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Liam Clegg

The World Bank remains one of the most prominent actors in the field of global development, and one of the foremost international organisations in contemporary global politics. Over its history, its lending for housing has mortgaged development by prioritising financial sector expansion over the needs of low-income groups. Through this book, Liam Clegg explores the drivers of World Bank operational practices, and the contribution of these operations to state transformations across the global South.
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The state socialist model

Mortgaging Development

Liam Clegg

World Bank lending for housing into state socialist housing systems was focused predominantly through the 1990s. In addition to providing a review of transformations in state socialist systems across the former Soviet Union and its near neighbourhood, the movements in China towards a market-based socialist model are reviewed. While across the former Soviet Union and its neighbourhood World Bank efforts to support the creation of marketised systems have achieved variable levels of success, in the case of China deep transformation has been realised. Nonetheless, concerns are flagged over the extent to which the housing needs of low-income groups have been incorporated into both World Bank lending and these reformed systems overall.

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The mixed provision model

Mortgaging Development

Liam Clegg

In this chapter, an exploration of World Bank lending for housing across Latin America is combined with a detailed review of the Mexican case. In the region, housing systems tend to incorporate significant volumes of state-led, market-based, and informal housing supply. World Bank lending initially supported governments’ efforts to strengthen their capacity to act as provider states in the realm of housing, before in more recent years promoting moves toward more regulatory modes of engagement. In Mexico, the turn in World Bank lending toward mortgage market expansion coincided with the transition from the PRI to the PAN administration. While the Bank has assisted in the creation of a national mortgage liquidity facility, the needs of low-income populations in informal settlements have attracted relatively little attention from the organisation, and remain under-served through the Mexican housing system.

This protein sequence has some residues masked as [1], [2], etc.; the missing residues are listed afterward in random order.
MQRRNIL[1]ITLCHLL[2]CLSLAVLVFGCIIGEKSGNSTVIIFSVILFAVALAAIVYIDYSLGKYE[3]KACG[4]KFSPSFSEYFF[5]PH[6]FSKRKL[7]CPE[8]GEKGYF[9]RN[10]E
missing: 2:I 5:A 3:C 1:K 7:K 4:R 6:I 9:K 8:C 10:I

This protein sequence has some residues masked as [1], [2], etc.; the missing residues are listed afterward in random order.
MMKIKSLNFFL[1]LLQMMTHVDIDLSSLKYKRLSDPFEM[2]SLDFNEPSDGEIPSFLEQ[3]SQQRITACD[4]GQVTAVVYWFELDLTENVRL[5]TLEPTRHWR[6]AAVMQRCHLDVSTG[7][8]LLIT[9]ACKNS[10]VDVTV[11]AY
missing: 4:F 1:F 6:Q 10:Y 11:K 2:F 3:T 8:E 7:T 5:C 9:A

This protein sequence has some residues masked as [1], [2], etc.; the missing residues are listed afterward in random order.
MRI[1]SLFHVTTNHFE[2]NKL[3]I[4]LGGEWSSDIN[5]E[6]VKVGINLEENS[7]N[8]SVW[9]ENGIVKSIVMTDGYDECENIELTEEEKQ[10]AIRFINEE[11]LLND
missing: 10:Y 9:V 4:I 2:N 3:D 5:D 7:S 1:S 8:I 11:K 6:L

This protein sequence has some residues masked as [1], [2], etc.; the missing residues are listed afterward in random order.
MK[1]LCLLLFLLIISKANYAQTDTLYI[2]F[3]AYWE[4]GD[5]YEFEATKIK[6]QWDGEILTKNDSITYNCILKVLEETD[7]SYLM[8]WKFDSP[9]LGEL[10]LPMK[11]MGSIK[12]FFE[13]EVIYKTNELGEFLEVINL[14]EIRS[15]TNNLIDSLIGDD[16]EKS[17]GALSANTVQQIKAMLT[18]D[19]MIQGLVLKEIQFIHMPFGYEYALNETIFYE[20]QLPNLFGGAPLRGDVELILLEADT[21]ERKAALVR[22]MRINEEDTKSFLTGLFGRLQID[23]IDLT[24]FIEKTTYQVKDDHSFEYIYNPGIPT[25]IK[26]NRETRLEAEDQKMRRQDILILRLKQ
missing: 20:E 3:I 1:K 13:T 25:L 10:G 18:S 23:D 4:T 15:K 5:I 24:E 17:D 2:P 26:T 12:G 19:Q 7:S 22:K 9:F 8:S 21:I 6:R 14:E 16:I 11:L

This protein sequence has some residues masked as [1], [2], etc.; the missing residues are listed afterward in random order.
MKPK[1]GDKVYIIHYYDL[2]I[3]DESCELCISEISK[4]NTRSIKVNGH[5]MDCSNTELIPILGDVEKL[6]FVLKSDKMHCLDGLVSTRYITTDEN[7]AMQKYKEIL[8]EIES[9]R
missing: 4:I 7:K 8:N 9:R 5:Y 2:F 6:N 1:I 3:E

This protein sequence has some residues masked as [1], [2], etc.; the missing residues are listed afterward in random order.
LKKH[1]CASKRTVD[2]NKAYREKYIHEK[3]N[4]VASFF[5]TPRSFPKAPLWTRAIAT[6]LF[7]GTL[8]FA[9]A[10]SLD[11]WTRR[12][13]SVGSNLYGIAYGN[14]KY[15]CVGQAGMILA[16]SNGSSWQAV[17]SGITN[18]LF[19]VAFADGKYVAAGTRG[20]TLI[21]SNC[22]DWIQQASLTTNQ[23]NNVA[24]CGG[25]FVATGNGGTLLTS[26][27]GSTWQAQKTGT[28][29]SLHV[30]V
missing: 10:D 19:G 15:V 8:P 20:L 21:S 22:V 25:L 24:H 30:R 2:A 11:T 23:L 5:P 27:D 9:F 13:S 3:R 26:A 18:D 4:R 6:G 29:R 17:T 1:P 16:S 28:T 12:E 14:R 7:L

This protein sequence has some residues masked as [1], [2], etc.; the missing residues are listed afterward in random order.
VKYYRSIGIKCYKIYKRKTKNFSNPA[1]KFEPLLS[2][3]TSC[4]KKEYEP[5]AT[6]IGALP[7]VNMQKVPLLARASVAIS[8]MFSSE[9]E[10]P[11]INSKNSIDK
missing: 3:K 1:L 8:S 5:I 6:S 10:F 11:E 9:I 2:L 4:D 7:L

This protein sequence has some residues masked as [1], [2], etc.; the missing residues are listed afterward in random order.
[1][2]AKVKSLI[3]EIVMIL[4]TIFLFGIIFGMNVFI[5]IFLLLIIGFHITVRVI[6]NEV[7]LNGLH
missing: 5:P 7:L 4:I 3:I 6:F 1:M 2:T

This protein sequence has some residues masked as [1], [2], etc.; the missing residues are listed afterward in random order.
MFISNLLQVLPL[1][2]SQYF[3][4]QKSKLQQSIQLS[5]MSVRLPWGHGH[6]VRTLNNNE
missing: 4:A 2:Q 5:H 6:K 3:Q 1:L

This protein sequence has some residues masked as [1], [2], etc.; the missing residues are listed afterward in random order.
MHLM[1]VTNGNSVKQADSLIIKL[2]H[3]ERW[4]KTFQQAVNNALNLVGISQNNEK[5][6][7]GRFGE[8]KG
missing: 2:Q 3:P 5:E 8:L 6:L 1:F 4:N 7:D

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Lending for housing at the World Bank

Mortgaging Development

Liam Clegg

The World Bank commenced its housing operations in 1972. This chapter identifies three main phases in these operations, which have seen a progressive reduction in the organisation’s pro-poor targeting. The interactions between internal processes of trial-and-error-based learning and personnel shifts, which have driven the evolution of the Bank’s approach to lending for housing, are reviewed.

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The informal model

Mortgaging Development

Liam Clegg

Across sub-Saharan Africa, national housing systems are typically characterised by high levels of informal housing provision, with the state and market-based mechanisms playing a relatively limited role. Initially, a substantial volume of World Bank lending was channelled into the region, and targeted at improving the standard of shelter in informal settlements. However, over recent decades, the flow of resources has reduced markedly, and come to focus on mortgage market expansion. The Tanzanian case reflects these overall dynamics, with the bulk of recent World Bank lending being used to create a mortgage liquidity facility. The direct impact of this facility is enjoyed by higher-income groups able to access related circuits of capital, with the lower-income population continuing to rely on informal mechanisms for housing supply and improvement.

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Liam Clegg